I am always happy to discuss any graded assignment with you, but to encourage you to take responsibility for your own work, I need you to do a couple of things for me. First, wait 24 hours to schedule an appointment with me. This will give both you and I some distance from the paper and some objectivity. Second, this will also provide some time for you to think of some revision ideas for your paper. Please come to this conference with at least three ideas to improve your paper, and this will be a starting point for our discussion. Please be aware that no single paper or assignment can destroy your grade. I make an effort in the class to balance the points that come from the papers with other assignments such as quizzes and draft work.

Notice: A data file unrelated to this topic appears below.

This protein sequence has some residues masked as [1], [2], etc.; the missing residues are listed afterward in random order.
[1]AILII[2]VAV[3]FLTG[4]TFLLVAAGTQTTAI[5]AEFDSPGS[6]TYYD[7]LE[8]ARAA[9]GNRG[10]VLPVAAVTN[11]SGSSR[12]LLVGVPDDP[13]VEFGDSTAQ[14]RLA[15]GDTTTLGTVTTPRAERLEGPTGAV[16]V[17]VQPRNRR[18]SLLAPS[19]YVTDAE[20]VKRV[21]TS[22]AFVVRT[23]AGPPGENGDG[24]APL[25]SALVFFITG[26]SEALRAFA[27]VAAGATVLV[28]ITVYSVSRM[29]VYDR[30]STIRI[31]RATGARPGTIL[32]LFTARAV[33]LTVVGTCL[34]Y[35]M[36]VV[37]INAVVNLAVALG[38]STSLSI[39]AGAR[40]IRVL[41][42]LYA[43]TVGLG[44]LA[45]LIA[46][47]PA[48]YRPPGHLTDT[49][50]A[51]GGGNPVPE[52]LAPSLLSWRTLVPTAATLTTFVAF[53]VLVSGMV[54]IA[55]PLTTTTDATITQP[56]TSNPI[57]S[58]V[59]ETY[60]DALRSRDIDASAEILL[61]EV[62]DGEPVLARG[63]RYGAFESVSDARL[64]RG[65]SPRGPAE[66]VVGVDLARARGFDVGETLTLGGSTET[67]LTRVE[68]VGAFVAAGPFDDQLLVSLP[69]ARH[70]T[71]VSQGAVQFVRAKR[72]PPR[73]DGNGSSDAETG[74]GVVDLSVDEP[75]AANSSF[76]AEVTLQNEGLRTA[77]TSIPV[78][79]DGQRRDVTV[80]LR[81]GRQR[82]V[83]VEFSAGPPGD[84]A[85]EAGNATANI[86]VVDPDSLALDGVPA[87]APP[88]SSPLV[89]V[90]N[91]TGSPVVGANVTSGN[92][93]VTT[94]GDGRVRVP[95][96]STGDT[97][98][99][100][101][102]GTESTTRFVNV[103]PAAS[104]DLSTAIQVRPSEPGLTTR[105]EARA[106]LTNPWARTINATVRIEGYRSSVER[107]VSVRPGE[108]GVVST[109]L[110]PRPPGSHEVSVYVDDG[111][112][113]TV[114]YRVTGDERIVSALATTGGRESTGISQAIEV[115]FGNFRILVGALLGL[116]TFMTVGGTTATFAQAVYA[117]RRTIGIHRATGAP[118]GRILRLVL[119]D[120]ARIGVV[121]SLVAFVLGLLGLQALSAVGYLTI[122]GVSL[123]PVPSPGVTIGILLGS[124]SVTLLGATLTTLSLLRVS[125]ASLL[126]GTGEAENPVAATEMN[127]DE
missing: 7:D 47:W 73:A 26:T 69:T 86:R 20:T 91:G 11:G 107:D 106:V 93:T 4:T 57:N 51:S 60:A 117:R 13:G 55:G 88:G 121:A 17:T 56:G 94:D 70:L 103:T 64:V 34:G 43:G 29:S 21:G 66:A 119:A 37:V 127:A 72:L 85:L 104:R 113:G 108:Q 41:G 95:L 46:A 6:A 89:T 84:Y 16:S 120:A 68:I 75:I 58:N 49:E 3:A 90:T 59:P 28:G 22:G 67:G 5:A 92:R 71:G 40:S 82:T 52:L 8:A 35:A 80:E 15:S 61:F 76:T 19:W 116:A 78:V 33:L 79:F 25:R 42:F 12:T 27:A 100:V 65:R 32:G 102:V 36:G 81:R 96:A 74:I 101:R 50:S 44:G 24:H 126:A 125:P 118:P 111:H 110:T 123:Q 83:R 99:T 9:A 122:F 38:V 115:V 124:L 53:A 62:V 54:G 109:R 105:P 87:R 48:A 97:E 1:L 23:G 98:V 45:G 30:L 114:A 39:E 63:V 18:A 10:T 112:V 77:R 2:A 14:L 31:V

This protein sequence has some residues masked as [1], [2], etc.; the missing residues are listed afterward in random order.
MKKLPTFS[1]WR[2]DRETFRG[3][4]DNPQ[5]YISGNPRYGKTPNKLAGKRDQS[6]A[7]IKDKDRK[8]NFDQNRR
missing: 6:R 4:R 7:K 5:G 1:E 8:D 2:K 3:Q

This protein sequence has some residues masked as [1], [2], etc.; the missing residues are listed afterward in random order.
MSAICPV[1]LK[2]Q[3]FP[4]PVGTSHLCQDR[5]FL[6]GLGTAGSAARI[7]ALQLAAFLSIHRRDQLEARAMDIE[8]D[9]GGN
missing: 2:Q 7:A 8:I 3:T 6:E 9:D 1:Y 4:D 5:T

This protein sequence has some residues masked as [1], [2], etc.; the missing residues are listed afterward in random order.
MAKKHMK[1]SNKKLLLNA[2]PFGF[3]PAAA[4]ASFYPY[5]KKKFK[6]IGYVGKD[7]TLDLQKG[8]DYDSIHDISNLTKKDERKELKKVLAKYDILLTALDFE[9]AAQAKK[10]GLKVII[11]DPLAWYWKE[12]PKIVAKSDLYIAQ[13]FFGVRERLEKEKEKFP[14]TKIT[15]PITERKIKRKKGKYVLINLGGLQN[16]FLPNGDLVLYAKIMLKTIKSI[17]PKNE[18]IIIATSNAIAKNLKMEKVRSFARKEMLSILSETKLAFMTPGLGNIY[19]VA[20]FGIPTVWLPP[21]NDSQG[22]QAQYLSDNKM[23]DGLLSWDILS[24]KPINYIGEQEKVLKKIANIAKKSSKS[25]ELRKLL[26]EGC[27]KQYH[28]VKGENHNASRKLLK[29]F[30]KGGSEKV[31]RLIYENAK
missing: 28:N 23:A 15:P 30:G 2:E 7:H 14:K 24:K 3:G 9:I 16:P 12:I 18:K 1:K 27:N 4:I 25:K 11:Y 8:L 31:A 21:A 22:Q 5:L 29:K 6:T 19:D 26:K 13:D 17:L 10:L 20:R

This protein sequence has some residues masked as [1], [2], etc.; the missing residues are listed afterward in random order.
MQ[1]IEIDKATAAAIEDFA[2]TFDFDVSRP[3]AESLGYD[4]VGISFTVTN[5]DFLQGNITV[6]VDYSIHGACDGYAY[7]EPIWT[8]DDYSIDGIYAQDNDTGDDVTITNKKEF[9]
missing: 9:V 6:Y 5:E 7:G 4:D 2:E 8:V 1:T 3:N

Attendance

Since much of our learning will take place in class as we discuss, analyze, and write together, attendance is mandatory. You can earn an extra percentage point or two on your final grade with your perfect attendance. You are allowed two absences for whatever reason (illness, funerals, weddings, etc.), and each absence thereafter will result in a final grade reduction of one percent. Eight absences or more will be grounds for failure of the course. The only excused absence must be university approved (field trips, conferences, etc. for other classes), so plan your absences 496-4382 email: hammondd@byui.edu

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American Literature Pre-Colonial to Romantic ENG 334